Implementation Of 3d Database Searching

In common with the substructure searching methods discussed in Chapter 1, a two-stage procedure is most commonly used to perform 3D searches of databases such as the CSD where the objective is to identify conformations that match the query. The first stage employs some form of rapid screen to eliminate molecules that could not match the query. The second stage uses a graph-matching procedure to identify those structures that do truly match the query.

One way to achieve the initial screen is to encode information about the distances between relevant groups in the molecular conformation. This can be achieved using bitstrings in which each bit position corresponds to a distance range between a specific pair of atoms or groups of atoms (e.g. functional groups or features such as rings). For example, the first position may correspond to the distance range 2-3A between a carbonyl oxygen and an amine, the second position to the range 3-4A between these two features and so on. Initially the bitstring (or distance key) would contain all zeros. For each molecular conformation, the distances between all pairs of atoms or groups are calculated and the appropriate bits set to "1" in the distance key. It is common to use smaller distance ranges for the more common distances found in 3D structures and larger distance ranges for the less common distances; this provides a more even population distribution across the distance bins than were a uniform binning scheme employed [Cringean et al. 1990]. In addition to pairwise distances it is also possible to encode angular information involving sets of three atoms and torsional information from four atoms to further improve the search efficiency [Poirrette et al. 1991, 1993].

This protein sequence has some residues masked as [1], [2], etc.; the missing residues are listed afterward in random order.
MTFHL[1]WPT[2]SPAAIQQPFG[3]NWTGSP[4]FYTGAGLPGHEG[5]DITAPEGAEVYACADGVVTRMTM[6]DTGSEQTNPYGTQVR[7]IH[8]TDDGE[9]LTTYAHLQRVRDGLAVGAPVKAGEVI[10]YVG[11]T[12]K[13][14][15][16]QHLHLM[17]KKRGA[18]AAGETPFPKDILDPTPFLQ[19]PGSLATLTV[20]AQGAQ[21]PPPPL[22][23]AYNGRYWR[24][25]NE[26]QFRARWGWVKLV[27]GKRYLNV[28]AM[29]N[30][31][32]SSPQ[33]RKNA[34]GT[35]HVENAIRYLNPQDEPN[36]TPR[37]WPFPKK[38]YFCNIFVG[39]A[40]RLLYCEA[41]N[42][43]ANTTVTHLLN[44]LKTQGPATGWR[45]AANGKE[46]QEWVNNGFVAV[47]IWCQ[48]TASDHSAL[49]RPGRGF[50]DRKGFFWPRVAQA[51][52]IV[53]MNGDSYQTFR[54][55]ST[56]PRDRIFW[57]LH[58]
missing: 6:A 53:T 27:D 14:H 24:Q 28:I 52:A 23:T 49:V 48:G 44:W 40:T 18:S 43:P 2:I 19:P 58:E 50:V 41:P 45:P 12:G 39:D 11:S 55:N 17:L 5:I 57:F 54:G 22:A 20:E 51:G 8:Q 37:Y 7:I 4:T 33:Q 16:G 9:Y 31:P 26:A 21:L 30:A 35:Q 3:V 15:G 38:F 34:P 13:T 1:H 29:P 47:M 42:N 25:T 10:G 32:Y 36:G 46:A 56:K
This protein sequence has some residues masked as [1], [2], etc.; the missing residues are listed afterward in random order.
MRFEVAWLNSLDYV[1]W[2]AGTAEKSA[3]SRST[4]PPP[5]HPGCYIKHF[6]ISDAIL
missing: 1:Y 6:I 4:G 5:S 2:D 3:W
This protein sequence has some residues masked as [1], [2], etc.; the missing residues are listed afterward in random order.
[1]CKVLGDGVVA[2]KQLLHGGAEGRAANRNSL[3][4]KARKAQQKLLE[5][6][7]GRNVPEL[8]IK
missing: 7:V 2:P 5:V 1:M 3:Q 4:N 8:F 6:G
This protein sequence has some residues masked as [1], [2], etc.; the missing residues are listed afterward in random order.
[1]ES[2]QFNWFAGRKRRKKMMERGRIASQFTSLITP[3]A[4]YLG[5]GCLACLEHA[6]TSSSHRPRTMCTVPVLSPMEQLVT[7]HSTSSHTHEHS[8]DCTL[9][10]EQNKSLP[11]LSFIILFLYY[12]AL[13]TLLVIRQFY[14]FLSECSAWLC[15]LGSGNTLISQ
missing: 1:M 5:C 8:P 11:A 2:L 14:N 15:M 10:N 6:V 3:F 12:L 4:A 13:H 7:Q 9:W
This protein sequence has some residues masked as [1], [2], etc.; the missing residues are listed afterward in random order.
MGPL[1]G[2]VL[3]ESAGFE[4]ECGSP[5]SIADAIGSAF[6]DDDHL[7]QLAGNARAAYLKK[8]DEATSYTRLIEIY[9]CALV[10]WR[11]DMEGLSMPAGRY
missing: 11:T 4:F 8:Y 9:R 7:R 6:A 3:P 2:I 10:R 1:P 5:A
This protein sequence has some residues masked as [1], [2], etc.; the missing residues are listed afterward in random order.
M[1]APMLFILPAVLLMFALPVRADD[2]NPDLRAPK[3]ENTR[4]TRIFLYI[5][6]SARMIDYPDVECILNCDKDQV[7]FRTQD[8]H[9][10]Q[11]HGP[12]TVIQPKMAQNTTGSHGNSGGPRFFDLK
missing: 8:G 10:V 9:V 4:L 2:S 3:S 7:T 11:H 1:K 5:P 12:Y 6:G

To perform a search, the distance key for the query is generated and used to screen the database. Only those structures that remain after the screening process are subjected to the more time-consuming second stage. This typically involves a subgraph isomorphism method such as the Ullmann algorithm. The key difference between the 2D and 3D searches is that in the former the only edges in the molecular graph are those between atoms that are formally bonded together. By contrast, in the corresponding 3D graph there is an edge between all pairs of atoms in the molecule; the value associated with each edge is the appropriate interatomic distance. Thus a 3D graph represents the topography of a molecule. The query is often specified in terms of distance ranges; should the distance in the database conformation fall within the bounds of these ranges then that would be counted as a potential match. Potential matches are then confirmed by fitting the relevant conformation to the query in Cartesian space. This final fitting step is needed, for example, because stereoisomers cannot be distinguished using distance information alone.

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